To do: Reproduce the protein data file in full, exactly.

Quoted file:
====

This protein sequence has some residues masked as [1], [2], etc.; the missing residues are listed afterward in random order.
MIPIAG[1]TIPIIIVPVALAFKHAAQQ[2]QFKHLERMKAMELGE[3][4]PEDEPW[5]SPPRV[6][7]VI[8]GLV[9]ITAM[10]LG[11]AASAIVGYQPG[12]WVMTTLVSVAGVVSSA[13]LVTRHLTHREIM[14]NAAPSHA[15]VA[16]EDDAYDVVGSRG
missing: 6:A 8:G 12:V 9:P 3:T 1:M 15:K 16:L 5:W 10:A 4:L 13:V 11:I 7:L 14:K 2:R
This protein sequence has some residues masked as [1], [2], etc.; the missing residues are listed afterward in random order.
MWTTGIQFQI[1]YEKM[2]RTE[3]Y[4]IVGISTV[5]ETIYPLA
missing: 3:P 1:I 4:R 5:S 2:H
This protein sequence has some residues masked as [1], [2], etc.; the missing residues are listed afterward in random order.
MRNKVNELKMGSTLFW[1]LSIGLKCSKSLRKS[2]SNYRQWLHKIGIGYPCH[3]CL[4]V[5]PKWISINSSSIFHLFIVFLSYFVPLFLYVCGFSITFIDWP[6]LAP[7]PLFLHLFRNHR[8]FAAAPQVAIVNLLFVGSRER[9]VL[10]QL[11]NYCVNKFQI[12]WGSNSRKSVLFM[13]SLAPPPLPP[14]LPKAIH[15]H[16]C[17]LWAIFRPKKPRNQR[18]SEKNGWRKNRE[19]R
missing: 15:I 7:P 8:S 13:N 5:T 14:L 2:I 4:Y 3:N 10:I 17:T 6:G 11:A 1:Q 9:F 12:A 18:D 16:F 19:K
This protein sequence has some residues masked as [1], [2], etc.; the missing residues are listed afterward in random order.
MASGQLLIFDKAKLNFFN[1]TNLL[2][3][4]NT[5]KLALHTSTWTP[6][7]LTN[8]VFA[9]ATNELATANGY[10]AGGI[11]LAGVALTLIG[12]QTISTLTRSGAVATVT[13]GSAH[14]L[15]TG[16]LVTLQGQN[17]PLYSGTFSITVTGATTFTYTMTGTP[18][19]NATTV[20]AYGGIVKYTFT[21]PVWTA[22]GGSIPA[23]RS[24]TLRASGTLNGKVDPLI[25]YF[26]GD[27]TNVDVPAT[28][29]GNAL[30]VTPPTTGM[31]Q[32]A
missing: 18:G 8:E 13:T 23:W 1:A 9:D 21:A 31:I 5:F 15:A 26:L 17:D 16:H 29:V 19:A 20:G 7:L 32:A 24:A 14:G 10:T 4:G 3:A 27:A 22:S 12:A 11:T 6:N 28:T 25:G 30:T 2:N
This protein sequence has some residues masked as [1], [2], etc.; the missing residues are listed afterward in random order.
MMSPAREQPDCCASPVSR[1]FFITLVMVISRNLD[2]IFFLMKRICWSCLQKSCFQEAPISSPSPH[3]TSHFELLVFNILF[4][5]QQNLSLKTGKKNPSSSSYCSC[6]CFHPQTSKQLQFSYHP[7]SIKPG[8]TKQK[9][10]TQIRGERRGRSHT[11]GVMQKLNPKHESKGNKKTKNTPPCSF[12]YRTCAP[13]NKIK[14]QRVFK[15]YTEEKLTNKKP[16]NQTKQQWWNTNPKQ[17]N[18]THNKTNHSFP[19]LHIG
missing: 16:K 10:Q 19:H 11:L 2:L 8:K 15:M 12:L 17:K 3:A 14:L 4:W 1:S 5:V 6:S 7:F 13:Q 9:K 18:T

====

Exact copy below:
This protein sequence has some residues masked as [1], [2], etc.; the missing residues are listed afterward in random order.
MIPIAG[1]TIPIIIVPVALAFKHAAQQ[2]QFKHLERMKAMELGE[3][4]PEDEPW[5]SPPRV[6][7]VI[8]GLV[9]ITAM[10]LG[11]AASAIVGYQPG[12]WVMTTLVSVAGVVSSA[13]LVTRHLTHREIM[14]NAAPSHA[15]VA[16]EDDAYDVVGSRG
missing: 6:A 8:G 12:V 9:P 3:T 1:M 15:K 16:L 5:W 10:A 4:L 13:V 11:I 7:L 14:K 2:R
This protein sequence has some residues masked as [1], [2], etc.; the missing residues are listed afterward in random order.
MWTTGIQFQI[1]YEKM[2]RTE[3]Y[4]IVGISTV[5]ETIYPLA
missing: 3:P 1:I 4:R 5:S 2:H
This protein sequence has some residues masked as [1], [2], etc.; the missing residues are listed afterward in random order.
MRNKVNELKMGSTLFW[1]LSIGLKCSKSLRKS[2]SNYRQWLHKIGIGYPCH[3]CL[4]V[5]PKWISINSSSIFHLFIVFLSYFVPLFLYVCGFSITFIDWP[6]LAP[7]PLFLHLFRNHR[8]FAAAPQVAIVNLLFVGSRER[9]VL[10]QL[11]NYCVNKFQI[12]WGSNSRKSVLFM[13]SLAPPPLPP[14]LPKAIH[15]H[16]C[17]LWAIFRPKKPRNQR[18]SEKNGWRKNRE[19]R
missing: 15:I 7:P 8:S 13:N 5:T 14:L 2:I 4:Y 3:N 10:I 17:T 6:G 11:A 1:Q 9:F 12:A 18:D 16:F 19:K
This protein sequence has some residues masked as [1], [2], etc.; the missing residues are listed afterward in random order.
MASGQLLIFDKAKLNFFN[1]TNLL[2][3][4]NT[5]KLALHTSTWTP[6][7]LTN[8]VFA[9]ATNELATANGY[10]AGGI[11]LAGVALTLIG[12]QTISTLTRSGAVATVT[13]GSAH[14]L[15]TG[16]LVTLQGQN[17]PLYSGTFSITVTGATTFTYTMTGTP[18][19]NATTV[20]AYGGIVKYTFT[21]PVWTA[22]GGSIPA[23]RS[24]TLRASGTLNGKVDPLI[25]YF[26]GD[27]TNVDVPAT[28][29]GNAL[30]VTPPTTGM[31]Q[32]A
missing: 18:G 8:E 13:T 23:W 1:A 9:D 21:A 31:I 5:F 15:A 26:L 17:D 16:H 29:V 19:A 20:G 7:L 32:A 24:A 14:G 10:T 4:G 3:A 27:A 22:S 12:A 11:T 6:N 28:T 25:G 30:T 2:N
This protein sequence has some residues masked as [1], [2], etc.; the missing residues are listed afterward in random order.
MMSPAREQPDCCASPVSR[1]FFITLVMVISRNLD[2]IFFLMKRICWSCLQKSCFQEAPISSPSPH[3]TSHFELLVFNILF[4][5]QQNLSLKTGKKNPSSSSYCSC[6]CFHPQTSKQLQFSYHP[7]SIKPG[8]TKQK[9][10]TQIRGERRGRSHT[11]GVMQKLNPKHESKGNKKTKNTPPCSF[12]YRTCAP[13]NKIK[14]QRVFK[15]YTEEKLTNKKP[16]NQTKQQWWNTNPKQ[17]N[18]THNKTNHSFP[19]LHIG
missing: 16:K 10:Q 19:H 11:L 2:L 8:K 15:M 12:L 17:K 3:A 14:L 4:W 1:S 5:V 6:S 7:F 13:Q 9:K 18:T